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Victorian Edition | COVID-19 vaccine– who decides if you get the jab when you don’t have capacity to decide yourself?

Ilana Kacev

Australia’s COVID-19 vaccination program is now underway, and has proved to be the subject of much debate as to whether or not people should opt to receive the vaccine. But what happens if you don’t have capacity to choose, and that decision has to be made for you? Who can make that decision on your behalf?

In Victoria, the answer is:

  1. a decision maker appointed under an Appointment of Medical Treatment Decision Maker (AMTDM);
  2. a doctor, under an Advanced Care Directive (ACD), or where it is “routine treatment”; or
  3. The Office of the Public Advocate, where it is “significant treatment”.

The role of a medical treatment decision maker under an AMTDM

A medical treatment decision maker is an adult appointed by you to make medical treatment decisions on your behalf when you no longer have capacity to make those decisions yourself.

When making decisions on your behalf under an AMTDM, the decision maker must act in accordance with your known preferences and values. These may be recorded in an ACD or otherwise made known to your decision maker. They must also promote your personal and social wellbeing when making any decision.


If you have an ACD

An ACD sets out your values and preferences with respect to medical treatment in the event that you do not have capacity to decide for yourself.

If you have an ACD, medical practitioners are required to consider the directives set out in it before taking instructions from a treatment decision maker.

“Medical treatment” means:

“Treatment of a person by a health practitioner for the purposes of diagnosing a physical or mental condition, preventing disease, restoring or replacing bodily function in the face of disease or injury, or improving comfort and quality of life.”

Administering a vaccine is considered to be a medical treatment to prevent disease.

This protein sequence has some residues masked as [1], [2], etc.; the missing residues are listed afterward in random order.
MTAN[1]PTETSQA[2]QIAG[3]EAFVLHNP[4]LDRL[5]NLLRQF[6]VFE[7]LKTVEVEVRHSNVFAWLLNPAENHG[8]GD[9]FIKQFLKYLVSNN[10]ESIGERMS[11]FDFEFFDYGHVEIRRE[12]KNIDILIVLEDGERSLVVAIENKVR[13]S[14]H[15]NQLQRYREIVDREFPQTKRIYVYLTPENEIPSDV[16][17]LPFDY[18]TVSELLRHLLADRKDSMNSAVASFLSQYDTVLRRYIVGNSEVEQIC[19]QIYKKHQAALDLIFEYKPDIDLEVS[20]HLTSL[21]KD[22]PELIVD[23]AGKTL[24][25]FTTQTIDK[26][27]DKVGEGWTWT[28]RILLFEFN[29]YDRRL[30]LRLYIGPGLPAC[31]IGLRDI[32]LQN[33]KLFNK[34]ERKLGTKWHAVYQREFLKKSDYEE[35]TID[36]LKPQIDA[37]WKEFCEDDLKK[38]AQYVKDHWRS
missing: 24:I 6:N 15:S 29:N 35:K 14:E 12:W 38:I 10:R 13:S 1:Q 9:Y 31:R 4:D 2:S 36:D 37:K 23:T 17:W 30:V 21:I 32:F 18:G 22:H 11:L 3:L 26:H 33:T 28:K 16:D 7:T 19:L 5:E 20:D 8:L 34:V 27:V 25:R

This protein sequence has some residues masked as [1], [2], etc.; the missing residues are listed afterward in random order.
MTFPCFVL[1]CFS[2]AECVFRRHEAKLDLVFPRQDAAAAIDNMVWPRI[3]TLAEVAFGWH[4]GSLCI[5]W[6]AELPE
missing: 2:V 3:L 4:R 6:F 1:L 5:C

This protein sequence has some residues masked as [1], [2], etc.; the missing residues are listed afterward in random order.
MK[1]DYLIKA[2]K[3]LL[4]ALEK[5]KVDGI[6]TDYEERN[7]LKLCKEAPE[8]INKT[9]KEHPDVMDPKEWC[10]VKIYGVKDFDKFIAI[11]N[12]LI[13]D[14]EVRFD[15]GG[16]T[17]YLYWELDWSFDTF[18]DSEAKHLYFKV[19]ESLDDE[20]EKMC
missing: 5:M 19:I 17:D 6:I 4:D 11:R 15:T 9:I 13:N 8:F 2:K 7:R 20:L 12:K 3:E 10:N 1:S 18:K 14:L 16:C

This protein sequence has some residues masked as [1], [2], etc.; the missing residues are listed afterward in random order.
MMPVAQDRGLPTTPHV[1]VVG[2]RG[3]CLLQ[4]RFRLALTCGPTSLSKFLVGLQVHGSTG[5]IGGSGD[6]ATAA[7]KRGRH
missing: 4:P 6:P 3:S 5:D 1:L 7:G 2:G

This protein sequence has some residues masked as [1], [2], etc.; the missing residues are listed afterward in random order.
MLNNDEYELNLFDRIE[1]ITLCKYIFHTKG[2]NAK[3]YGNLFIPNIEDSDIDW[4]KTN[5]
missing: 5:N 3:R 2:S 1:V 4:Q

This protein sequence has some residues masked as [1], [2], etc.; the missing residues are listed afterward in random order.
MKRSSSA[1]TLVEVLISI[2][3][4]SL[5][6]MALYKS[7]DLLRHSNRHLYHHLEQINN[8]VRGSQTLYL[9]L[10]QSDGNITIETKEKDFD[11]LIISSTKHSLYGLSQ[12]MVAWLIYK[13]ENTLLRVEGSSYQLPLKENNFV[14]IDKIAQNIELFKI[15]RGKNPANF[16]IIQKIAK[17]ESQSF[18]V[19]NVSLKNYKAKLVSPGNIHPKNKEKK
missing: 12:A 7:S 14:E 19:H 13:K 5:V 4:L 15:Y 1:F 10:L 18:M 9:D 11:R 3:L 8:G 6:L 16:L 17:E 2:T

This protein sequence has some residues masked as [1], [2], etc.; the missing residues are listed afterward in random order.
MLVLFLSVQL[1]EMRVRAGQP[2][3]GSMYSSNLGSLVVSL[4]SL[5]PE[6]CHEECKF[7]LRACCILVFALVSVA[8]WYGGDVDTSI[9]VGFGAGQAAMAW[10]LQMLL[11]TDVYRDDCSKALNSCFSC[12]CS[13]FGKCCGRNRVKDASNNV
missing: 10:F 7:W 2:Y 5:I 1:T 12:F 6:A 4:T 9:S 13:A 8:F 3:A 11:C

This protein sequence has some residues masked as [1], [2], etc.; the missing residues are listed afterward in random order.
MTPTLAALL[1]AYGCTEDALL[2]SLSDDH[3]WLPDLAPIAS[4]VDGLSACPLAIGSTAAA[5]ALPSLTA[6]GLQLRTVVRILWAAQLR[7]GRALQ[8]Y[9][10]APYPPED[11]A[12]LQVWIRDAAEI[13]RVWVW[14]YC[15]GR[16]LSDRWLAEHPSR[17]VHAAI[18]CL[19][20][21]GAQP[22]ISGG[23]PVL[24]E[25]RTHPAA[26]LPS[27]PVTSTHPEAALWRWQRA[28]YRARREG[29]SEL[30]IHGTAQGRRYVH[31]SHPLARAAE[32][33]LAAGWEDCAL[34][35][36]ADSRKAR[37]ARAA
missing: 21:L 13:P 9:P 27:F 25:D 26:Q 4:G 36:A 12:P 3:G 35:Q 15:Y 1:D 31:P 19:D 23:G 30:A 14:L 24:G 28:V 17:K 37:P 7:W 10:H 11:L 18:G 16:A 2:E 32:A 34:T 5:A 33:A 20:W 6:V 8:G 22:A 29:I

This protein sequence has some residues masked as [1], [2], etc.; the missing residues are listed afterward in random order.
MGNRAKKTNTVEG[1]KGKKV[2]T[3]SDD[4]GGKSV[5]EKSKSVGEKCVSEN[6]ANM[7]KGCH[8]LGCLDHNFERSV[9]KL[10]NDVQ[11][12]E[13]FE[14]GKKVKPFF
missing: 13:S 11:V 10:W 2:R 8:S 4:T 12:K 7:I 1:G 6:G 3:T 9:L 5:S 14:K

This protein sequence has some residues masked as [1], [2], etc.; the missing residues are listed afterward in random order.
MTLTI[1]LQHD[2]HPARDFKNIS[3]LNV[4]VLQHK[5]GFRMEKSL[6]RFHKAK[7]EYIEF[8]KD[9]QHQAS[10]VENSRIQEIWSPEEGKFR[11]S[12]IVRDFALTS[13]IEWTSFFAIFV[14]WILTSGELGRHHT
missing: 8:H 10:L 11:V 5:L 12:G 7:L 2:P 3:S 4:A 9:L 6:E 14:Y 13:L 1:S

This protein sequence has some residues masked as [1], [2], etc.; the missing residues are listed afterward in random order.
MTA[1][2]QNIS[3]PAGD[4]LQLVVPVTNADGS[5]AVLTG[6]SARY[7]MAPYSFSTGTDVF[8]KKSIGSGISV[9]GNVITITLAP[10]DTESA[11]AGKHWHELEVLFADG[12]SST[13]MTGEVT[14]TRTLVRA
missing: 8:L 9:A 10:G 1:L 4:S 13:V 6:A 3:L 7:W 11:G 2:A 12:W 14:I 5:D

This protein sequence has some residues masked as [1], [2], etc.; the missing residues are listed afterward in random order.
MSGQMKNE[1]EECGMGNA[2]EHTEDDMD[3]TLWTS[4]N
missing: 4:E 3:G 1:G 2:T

If you don’t have an AMTDM or an ACD

A medical practitioner may administer medical treatment if it is “routine treatment”, without consent. If it is “significant treatment” they can only administer the treatment if the Public Advocate consents.

“Routine treatment” means:

“Any treatment other than significant treatment.”

“Significant treatment” is treatment that involves:

(a) a significant degree of bodily intrusion;
(b) a significant risk to the person;
(c) significant side effects; or
(d) significant distress to the person.”

Therefore a medical practitioner may need to consider on a case by case basis whether the vaccine constitutes routine or significant treatment.

A doctor can also submit an application to a Public Advocate if a medical treatment decision maker refuses significant treatment on your behalf, and your values and preferences are not known.


Summary:

When deciding whether or not you want to have the vaccine, you should consider:

  1. having an AMTDM prepared and making known to your treatment decision makers what your values and preferences are; and
  2. updating or having an ACD prepared.

How we can help

For any queries arising out of this alert, or for assistance with your estate planning needs, please contact Ilana Kacev at ikacev@rk.com.au or 03 8640 2370 for further advice.

To read our recent alert discussing whether employers can require workers to have COVID-19 vaccinations, click here.

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